"The article on Everyday Math that I linked to yesterday, Weighing the Factors says this is number partition theory. Is it?" Yes. A partition of a positive integer is a representation of the integer as a sum of positive integers where the order of the summands is not considered. So 1 + 1 + 3 and 1 + 3 + 1 are both the same partition of 5. There are 7 different partitions of 5. This concept turns out to be quite useful in some areas of mathematics. -- KtmGuest - 13 Sep 2005
-- VlorbikDotCom - 13 Sep 2005
hmmm ... empty comment.
hopefully the least interesting comment
i've posted on this thread so far. it doesn't look much like "partition theory"
to these jaded eyes (as i wanted to've said);
that theory would begin at the level of
"exercise 1: find the 7 partitions of 5"
(already implicit in KtmGuest?'s post ... right?). -- VlorbikDotCom - 13 Sep 2005
"There really isn't anything to be done about it except to pick up the backpack and begin the journey." My first impression of modern progressive education was the overwhelming feeling that they were doing everything to avoid buckling down and getting to work. Everything had to be play learning, indirect learning, or learning by osmosis. All learning has to be fun and natural. Any other type of learning is rote and/or destructive to one's educational psyche. Therefore, they can't tell the difference between developmentally inappropriate and needing a swift kick in the rear end. I guess the second is developmentally inappropriate by definition. -- SteveH - 14 Sep 2005
in the same example, "remainder" (obviously?) refers, just as in natural english, to "something still there" (something "left over"; what have you), but "quotient" has no such natural language association (unless one knows latin): it's just an arbitrary sound to be memorized Interesting. Yes, I'm constantly bumping into this issue, both with myself & with Christopher. I've come to appreciate having formal mathematical terms to use for things; it helps me realize that, yes, 'difference' is something unique.....it's not just 'take away from.' I spent my whole life thinking of the 'difference' as, in fact, a remainder. -- CatherineJohnson - 14 Sep 2005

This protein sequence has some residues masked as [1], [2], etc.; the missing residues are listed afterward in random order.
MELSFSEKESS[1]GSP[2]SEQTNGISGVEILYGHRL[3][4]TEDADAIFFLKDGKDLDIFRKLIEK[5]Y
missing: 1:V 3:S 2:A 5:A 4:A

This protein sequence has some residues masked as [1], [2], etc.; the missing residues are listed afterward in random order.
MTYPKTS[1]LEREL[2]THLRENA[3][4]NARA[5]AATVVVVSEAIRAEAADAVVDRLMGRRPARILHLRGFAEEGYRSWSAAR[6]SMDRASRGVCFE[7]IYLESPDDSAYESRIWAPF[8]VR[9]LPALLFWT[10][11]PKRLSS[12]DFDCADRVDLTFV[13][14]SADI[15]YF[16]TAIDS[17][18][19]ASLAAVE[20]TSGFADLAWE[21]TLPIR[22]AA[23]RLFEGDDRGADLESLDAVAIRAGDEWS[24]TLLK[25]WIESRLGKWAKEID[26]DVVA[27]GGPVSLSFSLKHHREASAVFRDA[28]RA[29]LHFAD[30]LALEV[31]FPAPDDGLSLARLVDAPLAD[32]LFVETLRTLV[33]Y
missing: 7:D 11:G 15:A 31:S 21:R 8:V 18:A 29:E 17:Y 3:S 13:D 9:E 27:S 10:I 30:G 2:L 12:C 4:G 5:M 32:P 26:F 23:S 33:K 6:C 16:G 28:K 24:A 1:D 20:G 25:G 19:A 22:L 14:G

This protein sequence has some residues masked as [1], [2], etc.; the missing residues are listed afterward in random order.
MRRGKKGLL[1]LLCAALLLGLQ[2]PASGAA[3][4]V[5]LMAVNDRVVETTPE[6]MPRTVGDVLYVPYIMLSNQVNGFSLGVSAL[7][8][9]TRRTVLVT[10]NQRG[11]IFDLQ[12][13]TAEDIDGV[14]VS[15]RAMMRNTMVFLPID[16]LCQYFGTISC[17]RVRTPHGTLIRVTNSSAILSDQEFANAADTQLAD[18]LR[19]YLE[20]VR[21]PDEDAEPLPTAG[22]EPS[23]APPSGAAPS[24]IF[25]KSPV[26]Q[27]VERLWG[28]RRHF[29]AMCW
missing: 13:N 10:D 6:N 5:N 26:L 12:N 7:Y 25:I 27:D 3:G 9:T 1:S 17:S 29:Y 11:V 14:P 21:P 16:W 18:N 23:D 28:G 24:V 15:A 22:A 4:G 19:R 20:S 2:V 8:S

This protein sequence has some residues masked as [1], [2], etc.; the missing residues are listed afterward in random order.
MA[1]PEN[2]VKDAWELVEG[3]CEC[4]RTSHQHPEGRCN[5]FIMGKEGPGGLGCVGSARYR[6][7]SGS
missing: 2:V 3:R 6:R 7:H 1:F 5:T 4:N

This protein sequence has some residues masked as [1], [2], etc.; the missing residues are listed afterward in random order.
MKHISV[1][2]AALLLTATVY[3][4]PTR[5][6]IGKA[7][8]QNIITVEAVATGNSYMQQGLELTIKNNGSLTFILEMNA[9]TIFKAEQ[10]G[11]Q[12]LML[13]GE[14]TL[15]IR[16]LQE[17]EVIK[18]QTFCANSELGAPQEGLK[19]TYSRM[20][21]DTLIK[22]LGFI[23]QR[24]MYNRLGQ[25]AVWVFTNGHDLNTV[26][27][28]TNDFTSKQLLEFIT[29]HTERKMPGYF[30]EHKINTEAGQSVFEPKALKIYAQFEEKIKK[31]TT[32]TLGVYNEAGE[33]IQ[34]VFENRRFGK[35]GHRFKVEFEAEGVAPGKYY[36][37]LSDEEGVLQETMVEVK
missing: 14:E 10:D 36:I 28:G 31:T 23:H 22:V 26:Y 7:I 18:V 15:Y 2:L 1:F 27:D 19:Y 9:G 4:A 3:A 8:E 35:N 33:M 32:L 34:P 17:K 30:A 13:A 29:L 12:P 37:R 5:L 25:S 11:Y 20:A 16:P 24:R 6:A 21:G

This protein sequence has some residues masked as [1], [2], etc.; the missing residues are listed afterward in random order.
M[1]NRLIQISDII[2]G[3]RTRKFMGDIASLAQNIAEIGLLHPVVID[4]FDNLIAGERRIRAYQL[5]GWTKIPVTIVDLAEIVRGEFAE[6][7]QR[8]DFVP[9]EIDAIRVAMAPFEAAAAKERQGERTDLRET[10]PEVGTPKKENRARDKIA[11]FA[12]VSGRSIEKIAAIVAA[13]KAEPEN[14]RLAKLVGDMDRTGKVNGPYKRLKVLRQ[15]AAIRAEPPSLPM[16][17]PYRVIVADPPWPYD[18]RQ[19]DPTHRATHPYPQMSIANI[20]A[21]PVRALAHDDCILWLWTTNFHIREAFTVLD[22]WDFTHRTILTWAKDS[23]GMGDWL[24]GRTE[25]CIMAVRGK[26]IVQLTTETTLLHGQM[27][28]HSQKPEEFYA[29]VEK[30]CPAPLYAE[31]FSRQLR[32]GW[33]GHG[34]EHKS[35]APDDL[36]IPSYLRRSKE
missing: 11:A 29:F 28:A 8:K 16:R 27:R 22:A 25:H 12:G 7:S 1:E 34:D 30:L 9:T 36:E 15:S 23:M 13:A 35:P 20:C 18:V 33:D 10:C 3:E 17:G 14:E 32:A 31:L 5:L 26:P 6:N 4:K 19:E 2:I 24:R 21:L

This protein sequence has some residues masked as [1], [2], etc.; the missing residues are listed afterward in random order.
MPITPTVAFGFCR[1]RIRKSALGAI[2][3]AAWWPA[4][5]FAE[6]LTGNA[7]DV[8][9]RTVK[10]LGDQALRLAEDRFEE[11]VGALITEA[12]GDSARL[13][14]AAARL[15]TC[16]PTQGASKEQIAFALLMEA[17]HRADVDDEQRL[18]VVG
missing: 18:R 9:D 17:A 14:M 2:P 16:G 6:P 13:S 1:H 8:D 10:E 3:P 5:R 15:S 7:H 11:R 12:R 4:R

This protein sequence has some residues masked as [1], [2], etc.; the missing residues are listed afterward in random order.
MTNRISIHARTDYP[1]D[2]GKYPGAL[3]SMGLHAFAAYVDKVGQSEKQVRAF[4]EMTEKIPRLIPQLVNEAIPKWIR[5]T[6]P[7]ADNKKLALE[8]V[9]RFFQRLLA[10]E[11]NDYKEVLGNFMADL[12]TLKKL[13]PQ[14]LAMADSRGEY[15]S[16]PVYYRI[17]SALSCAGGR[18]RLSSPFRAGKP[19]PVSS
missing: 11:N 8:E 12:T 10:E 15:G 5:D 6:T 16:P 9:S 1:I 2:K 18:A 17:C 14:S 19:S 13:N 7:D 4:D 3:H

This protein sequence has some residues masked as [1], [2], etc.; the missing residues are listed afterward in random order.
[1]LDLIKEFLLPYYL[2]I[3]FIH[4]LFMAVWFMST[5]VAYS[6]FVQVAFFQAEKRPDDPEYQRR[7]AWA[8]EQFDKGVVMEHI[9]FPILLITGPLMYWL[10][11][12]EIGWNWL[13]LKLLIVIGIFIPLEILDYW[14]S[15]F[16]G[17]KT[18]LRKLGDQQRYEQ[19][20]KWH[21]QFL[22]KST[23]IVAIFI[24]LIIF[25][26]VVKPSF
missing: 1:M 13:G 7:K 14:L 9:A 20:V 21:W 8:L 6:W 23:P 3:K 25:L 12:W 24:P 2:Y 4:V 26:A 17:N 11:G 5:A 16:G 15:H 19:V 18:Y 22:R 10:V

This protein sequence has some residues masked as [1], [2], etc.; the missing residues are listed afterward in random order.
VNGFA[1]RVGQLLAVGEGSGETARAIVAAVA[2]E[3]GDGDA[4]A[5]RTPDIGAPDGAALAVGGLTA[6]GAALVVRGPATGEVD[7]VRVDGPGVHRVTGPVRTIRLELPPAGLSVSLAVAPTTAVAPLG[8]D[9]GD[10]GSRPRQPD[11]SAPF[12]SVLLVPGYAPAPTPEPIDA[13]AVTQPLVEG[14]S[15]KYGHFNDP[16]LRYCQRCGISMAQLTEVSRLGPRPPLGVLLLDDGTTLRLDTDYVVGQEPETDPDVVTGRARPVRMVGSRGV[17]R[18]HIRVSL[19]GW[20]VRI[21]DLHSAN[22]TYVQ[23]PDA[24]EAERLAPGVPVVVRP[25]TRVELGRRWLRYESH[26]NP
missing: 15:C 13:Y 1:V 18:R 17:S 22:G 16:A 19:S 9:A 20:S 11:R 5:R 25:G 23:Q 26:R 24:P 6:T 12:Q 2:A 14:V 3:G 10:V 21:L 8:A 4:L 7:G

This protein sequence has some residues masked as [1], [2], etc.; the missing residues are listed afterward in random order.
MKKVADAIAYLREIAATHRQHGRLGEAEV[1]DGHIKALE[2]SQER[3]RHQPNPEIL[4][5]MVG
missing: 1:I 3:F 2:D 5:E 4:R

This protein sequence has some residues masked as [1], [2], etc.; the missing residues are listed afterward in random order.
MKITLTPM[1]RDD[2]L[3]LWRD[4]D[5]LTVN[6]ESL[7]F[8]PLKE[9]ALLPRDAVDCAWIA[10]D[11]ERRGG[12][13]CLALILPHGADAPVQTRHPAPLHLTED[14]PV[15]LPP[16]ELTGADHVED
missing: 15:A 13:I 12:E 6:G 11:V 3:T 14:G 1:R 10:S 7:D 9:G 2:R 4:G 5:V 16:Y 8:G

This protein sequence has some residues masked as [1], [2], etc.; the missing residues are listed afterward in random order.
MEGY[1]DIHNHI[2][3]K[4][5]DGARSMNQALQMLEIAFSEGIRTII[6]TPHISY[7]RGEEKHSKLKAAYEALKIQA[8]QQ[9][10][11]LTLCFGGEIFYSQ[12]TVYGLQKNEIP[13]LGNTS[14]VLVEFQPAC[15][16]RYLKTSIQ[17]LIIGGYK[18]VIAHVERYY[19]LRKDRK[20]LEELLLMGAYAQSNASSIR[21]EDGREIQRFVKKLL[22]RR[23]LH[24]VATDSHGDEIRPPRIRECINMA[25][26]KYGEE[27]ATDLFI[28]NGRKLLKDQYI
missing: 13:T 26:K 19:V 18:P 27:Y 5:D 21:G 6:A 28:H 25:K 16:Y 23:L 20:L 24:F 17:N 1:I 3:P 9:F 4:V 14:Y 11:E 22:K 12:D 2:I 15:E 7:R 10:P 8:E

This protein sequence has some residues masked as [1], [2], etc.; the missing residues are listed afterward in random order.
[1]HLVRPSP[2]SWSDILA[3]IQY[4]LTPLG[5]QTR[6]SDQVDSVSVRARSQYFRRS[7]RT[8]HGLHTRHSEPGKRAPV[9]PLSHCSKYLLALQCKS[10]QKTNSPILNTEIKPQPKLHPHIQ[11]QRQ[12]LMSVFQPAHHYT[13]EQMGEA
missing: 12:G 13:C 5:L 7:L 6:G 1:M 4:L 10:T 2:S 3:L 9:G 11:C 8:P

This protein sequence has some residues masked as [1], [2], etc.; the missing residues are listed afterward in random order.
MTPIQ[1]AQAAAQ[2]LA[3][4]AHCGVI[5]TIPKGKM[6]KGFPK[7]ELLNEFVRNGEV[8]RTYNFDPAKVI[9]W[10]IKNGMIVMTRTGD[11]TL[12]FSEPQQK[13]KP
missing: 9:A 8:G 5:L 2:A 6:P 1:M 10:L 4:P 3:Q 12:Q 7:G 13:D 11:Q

Back to your point about the meaning of concepts, it's a great part of the difficulty of mathematics that it functions on two levels, the formal and the meaningful. This is always interesting.....because I find that there are occasions when the 'formal' feels 'meaningful,' and is sufficient. It's quite strange, and I can't explain it. At other times a 'formal' demonstration (I hope I'm using the term the way you are) doesn't work at all. The concept or procedure continues to seem like 'magic.' (That continues to be my benchmark for whether I do or do not understand something. If the concept or procedure seems like magic, then I don't.) I really have no idea what conceptual understanding of math is in the phenomenological sense of the term 'understanding' (and I hope I'm using that word right, too). What I mean is: I have no idea what it is that makes one FEEL that one has achieved conceptual understanding. btw, this all reminds me a bit of various discussion of OCD I've read calling it the 'doubting disease.' One researcher said that in OCD something has gone awry in the 'checking' system in the brain, so that the sufferer checks & checks & checks again but never FEELS he has checked. The off-switch is damaged, or the 'meta-cognition' switch, or some such. I have no idea what my I-know-this-piece-of-math switch is, or what trips it. -- CatherineJohnson - 14 Sep 2005